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Brussels, 26 September 2011

Questions & Answers on the benchmark for free allocation to airlines and on the inclusion of aviation in the EU's Emission Trading System (EU ETS)

  • How are the aviation allowances going to be distributed?

Aviation has been included into the EU ETS by adding an additional amount of aviation allowances to the existing cap for stationary sources. This additional cap for aviation is based on the average emissions from the aviation sector over 2004, 2005 and 2006. In 2012, the aviation emissions cap will be set at 97% of the 2004-06 average aviation emissions and in the period from 2013 to 2020 the cap is reduced to 95%.

In 2012 85% of aviation allowances will be allocated for free to aircraft operators covered by the system. In the period 2013-2020 this percentage of free allocation will reduce to 82%. The free allocation is made on the basis of the airline's share of total amount of passengers and cargo transported in 2010 (measured in terms of tonne kilometres). Airlines that operate more efficiently will benefit relative to less efficient airlines.

15% of allowances will be auctioned each year. Auctioning of aviation allowances will start in 2012. As of 2013, the remaining 3% of allowances will be set aside into a special reserve for new entrants and fast growing airlines.

  • How will the special reserve work?

The 3% of allowances allocated to the special reserve translate into approximately 50 million allowances, representing currently a market value of over €600 million. These will be distributed to qualifying airlines half way through the 2013 to 2020 trading period. The allocation of the special reserve will be based on a tonne kilometre benchmarking exercise carried out during 2014. The special reserve will benefit most those airlines whose operations covered by the EU ETS are growing fastest, such as those from emerging economies.

  • How has the benchmark been calculated?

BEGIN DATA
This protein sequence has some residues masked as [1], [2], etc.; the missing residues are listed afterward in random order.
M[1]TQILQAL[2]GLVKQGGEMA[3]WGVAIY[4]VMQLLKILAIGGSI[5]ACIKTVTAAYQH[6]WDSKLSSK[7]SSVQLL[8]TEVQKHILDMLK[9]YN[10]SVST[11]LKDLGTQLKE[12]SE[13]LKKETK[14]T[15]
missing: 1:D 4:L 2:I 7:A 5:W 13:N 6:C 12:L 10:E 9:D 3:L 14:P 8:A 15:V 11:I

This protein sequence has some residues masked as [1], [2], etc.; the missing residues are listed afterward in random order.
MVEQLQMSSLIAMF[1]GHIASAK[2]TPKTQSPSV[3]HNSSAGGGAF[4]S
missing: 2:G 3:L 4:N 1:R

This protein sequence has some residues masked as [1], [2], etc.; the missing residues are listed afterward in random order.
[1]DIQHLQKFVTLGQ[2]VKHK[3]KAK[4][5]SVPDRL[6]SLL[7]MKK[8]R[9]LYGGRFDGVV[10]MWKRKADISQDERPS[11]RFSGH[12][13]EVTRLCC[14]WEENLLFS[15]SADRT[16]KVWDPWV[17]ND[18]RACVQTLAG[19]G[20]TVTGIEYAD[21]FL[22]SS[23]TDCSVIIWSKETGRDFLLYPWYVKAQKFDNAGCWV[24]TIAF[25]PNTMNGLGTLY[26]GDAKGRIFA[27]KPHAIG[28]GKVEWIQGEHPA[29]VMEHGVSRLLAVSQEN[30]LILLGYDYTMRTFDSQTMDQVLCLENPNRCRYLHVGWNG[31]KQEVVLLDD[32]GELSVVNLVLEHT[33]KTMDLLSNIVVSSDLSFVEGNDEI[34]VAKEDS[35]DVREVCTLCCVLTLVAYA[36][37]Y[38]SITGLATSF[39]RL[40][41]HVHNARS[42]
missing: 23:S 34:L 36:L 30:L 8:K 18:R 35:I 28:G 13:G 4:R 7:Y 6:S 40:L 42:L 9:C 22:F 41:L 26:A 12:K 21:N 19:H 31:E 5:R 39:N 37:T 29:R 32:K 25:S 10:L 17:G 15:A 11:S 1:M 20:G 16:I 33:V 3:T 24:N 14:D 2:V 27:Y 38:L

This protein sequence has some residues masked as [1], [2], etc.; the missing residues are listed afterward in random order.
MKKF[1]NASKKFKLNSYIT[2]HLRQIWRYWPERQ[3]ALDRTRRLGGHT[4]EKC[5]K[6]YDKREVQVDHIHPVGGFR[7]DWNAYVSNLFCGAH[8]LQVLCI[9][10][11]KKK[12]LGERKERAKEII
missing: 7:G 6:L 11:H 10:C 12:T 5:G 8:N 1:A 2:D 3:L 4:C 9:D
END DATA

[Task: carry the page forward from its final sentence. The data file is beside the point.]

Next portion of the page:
The benchmark is expressed as the number of aviation allowances allocated per tonne-kilometre of activity. It is calculated by dividing the total number of allowances to be distributed free of charge by the sum of all tonne-kilometres reported by aircraft operators.

The benchmark will be used to determine the number of aviation allowances to be allocated to each individual airline. Separate benchmark values have been calculated for 2012 and for the trading period 2013 to 2020.

Within three months of publication of the benchmark values, Member States will calculate the number of allowances to be allocated to each aircraft operator. This will be done by multiplying the benchmark by the verified tonne-kilometres reported by the operator.

  • What is the value of the free allocation and the expected effect of inclusion of aviation in the EU ETS on the financial situation of airlines?

At current market prices, the annual amount of free allocation represents a value of almost €2.3 billion. The Commission considers that the financial situation of airlines should be strengthened by free allocations1. This is because the aviation industry is expected to be able to pass on, to a large extent, the allowance value to their customers2.

  • What use will be made of revenue from auctioning aviation allowances?

There is a significant number of allowances from the stationary ETS cap that will be auctioned. Electricity generators included in the ETS do not receive any free allocation from 2013 and other sectors do not necessarily receive a full free allocation. Auction revenues from aviation allowances, therefore are estimated to make up only 6% of overall EU ETS auction revenue that Member States have agreed should be used to tackle climate change. Member States have agreed that all auction revenue from aviation allowances should be used to tackle climate change, while at least half of the auction revenue from other sectors should also be used for that purpose. There are legally binding requirements for Member States to report on how revenues are used to tackle climate change, and the Commission intends to monitor how Member States live up to this commitment.

  • Which airlines and routes are affected by the EU ETS?

The EU ETS covers any aircraft operator, whether EU or foreign-based, that chooses to operate flights on routes to, from, or between EU airports. All airlines will be treated equally so as to avoid distortions of competition.